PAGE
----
Tele-tummy: U of S imaging tech brings personal inner space to your smartphone
Posted January 25, 2013
FOR IMMEDIATE RELEASE- January 25, 2013
Saskatoon – A University of Saskatchewan research team has developed technology that promises to provide doctors a clearer, more complete picture of illnesses such as Crohn’s disease and cancer, ported right onto patients’ smartphones.
Khan Wahid, associate professor of electrical and computer engineering, leads the team that is developing the new patent-pending technology for video endoscopy capsules.
“Doctors are not satisfied with the current image quality from endoscopy capsules. We are working to improve the technology in several ways, which will lead to more consistent, accurate diagnosis,” Wahid said.
Endoscopy capsules contain a video camera, computer chip, battery, light-emitting diode (LED) and a transmitter. Invented in 2001, they have become invaluable for doctors, allowing them to examine parts of the gastrointestinal tract that cannot be looked at any other way.
Wahid explained that one of the problems with endoscopy capsules is they can “jump” areas of tissue without imaging them, so doctors don’t get a continuous picture. Proposed solutions include robotic control systems or 3D imaging capability, but these require more on-board computing capacity, which draws more power. It’s a serious challenge in a device that measures only 11 millimetres by 26 millimetres.
To meet the challenge, Wahid and his team have developed algorithms to much more efficiently capture and process images, decreasing the workload of the onboard computer chip while increasing quality and the frame rate to provide images more frequently. This helps extend battery life, ensuring the capsule remains in operation throughout its eight-to-10-hour journey.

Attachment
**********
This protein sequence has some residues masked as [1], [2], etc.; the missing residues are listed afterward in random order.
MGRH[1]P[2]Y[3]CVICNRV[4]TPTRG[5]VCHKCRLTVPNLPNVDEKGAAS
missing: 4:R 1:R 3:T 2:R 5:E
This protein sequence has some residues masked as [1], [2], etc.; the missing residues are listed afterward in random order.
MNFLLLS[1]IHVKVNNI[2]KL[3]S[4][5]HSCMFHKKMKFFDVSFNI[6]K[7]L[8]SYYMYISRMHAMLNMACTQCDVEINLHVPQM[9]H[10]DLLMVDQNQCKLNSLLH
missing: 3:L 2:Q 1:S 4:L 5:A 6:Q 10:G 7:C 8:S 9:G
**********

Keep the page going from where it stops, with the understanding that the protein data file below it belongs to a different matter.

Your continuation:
These advances should allow more complete, real-time diagnosis of gastrointestinal diseases, and may make it possible to add features to future endoscopy capsules.
Wahid and his team have also developed an alternative to the rather intrusive data recorder worn by patients after swallowing the capsule. Their solution is a mobile device application and a SIM-card sized adapter that transmits information directly to the patient’s smartphone.
With two patents pending, the U of S Industry Liaison Office (ILO) is evaluating ways of taking the technology to market, whether it be through licensing or a start-up enterprise.
Research work so far has been supported by the Natural Sciences and Engineering Research Council of Canada and the Canada Foundation for Innovation. The ILO has also provided funding through their Forge Ahead Fund for Wahid and his team to develop a prototype.
For more information, contact:
Michael Robin, Research Communications Specialist